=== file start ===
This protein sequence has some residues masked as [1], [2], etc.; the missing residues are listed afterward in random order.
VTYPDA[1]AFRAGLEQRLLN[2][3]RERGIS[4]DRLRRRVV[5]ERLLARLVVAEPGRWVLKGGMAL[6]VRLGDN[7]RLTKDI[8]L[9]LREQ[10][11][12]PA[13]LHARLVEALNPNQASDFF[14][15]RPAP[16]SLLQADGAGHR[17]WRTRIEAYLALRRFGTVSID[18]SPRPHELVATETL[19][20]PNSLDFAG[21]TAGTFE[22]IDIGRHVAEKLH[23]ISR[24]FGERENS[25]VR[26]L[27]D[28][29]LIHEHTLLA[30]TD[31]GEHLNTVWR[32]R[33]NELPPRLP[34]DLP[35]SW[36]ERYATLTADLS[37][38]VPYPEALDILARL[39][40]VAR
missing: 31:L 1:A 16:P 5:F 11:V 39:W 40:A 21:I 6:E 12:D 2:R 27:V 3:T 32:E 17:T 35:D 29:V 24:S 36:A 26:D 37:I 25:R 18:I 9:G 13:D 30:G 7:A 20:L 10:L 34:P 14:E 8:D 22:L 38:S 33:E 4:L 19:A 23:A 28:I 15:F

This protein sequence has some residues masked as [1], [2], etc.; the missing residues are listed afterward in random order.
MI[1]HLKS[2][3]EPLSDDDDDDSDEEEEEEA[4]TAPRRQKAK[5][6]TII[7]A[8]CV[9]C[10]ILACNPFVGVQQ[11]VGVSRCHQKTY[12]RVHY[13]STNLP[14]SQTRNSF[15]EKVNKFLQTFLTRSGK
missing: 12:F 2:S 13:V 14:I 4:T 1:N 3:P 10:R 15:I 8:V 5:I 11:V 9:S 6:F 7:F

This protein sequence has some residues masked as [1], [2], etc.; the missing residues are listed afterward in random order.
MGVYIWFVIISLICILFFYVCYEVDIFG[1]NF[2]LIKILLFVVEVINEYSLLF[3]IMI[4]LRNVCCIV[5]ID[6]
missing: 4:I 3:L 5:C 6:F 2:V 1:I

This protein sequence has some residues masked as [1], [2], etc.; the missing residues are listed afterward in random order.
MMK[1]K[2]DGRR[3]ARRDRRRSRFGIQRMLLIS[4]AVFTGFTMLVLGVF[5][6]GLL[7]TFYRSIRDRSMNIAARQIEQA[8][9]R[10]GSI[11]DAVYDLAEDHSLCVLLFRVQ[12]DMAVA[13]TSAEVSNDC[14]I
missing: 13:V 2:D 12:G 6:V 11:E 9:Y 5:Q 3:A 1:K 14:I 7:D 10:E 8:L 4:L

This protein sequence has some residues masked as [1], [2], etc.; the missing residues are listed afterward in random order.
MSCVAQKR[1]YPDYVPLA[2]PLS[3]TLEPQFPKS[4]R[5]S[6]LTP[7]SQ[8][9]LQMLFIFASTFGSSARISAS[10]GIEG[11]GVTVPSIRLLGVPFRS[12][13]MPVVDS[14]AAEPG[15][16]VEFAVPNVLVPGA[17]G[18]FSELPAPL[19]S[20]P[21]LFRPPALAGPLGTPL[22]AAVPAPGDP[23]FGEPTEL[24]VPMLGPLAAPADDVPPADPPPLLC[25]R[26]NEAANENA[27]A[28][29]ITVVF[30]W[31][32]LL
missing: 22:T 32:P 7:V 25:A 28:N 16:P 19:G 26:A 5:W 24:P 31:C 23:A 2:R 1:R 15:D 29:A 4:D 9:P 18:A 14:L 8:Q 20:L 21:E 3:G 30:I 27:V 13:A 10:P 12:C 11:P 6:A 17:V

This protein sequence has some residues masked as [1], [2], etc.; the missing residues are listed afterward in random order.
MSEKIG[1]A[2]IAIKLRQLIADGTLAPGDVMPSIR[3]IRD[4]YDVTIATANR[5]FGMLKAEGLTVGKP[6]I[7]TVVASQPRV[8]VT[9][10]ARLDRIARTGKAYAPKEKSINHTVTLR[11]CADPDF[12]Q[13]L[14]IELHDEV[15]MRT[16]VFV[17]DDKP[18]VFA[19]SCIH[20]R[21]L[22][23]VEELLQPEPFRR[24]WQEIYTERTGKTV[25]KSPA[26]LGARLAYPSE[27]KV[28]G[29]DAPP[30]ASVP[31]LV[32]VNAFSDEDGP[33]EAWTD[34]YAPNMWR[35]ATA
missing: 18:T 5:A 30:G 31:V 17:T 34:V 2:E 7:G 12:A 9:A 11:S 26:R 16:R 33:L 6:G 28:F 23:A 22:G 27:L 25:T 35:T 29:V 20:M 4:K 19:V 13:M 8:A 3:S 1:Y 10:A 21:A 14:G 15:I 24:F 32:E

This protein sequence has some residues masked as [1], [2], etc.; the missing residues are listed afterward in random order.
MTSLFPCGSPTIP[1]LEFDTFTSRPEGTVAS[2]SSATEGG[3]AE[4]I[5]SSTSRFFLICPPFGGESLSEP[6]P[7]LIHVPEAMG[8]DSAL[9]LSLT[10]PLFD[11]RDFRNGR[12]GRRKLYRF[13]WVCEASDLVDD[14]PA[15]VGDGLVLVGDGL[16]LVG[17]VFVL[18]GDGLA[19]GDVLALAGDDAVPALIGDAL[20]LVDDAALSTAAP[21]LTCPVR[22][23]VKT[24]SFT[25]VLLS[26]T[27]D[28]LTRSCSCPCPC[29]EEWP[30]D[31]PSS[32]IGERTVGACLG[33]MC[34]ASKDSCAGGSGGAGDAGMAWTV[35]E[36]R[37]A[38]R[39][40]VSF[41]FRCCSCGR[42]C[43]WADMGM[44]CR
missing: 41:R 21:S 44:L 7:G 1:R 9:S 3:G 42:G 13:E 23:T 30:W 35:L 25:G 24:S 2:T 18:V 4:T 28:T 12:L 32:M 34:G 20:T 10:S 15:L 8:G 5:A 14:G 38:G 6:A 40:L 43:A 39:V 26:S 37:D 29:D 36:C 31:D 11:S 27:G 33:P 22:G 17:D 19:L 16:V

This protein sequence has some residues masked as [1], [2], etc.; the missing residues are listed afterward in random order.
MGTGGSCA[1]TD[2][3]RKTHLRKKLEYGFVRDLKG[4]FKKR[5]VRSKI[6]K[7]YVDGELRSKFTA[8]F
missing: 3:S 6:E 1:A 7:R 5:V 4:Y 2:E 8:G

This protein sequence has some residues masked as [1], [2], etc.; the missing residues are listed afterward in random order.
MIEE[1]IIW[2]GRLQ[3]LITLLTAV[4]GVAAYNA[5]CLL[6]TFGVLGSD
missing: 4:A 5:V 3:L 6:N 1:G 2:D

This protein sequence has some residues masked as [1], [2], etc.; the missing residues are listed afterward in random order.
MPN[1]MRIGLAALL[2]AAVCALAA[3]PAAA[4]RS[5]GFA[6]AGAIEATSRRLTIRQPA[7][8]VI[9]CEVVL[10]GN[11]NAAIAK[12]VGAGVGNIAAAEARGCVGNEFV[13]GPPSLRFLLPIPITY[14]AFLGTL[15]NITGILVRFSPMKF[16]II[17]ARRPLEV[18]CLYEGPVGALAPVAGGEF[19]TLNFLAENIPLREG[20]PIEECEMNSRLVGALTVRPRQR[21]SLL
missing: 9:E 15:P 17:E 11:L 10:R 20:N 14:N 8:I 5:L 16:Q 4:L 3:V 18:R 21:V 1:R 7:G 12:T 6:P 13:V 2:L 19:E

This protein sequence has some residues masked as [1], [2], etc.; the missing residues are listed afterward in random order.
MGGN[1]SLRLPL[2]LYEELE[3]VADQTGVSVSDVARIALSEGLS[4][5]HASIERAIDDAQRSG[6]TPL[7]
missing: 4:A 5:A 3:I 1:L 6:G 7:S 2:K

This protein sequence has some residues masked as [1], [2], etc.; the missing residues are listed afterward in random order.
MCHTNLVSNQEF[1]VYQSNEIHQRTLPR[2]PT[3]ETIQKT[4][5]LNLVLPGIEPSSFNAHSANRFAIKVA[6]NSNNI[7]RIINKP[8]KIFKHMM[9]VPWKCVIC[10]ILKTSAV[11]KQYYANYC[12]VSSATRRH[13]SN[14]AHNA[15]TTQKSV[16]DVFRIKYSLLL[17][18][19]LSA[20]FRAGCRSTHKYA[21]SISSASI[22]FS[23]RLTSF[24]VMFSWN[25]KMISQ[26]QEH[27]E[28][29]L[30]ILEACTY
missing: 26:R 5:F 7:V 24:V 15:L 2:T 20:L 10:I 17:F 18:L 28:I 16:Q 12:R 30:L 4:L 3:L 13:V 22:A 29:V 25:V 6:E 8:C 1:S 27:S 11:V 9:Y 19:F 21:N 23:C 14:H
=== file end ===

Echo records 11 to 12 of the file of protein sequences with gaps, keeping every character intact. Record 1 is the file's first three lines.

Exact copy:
This protein sequence has some residues masked as [1], [2], etc.; the missing residues are listed afterward in random order.
MGGN[1]SLRLPL[2]LYEELE[3]VADQTGVSVSDVARIALSEGLS[4][5]HASIERAIDDAQRSG[6]TPL[7]
missing: 4:A 5:A 3:I 1:L 6:G 7:S 2:K

This protein sequence has some residues masked as [1], [2], etc.; the missing residues are listed afterward in random order.
MCHTNLVSNQEF[1]VYQSNEIHQRTLPR[2]PT[3]ETIQKT[4][5]LNLVLPGIEPSSFNAHSANRFAIKVA[6]NSNNI[7]RIINKP[8]KIFKHMM[9]VPWKCVIC[10]ILKTSAV[11]KQYYANYC[12]VSSATRRH[13]SN[14]AHNA[15]TTQKSV[16]DVFRIKYSLLL[17][18][19]LSA[20]FRAGCRSTHKYA[21]SISSASI[22]FS[23]RLTSF[24]VMFSWN[25]KMISQ[26]QEH[27]E[28][29]L[30]ILEACTY
missing: 26:R 5:F 7:V 24:V 15:L 2:T 20:L 10:I 17:F 18:L 28:I 16:Q 12:R 30:L 4:L 3:L 13:V 22:A 29:V 25:V 6:E 8:C 1:S 27:S 11:V 9:Y 19:F 21:N 23:C 14:H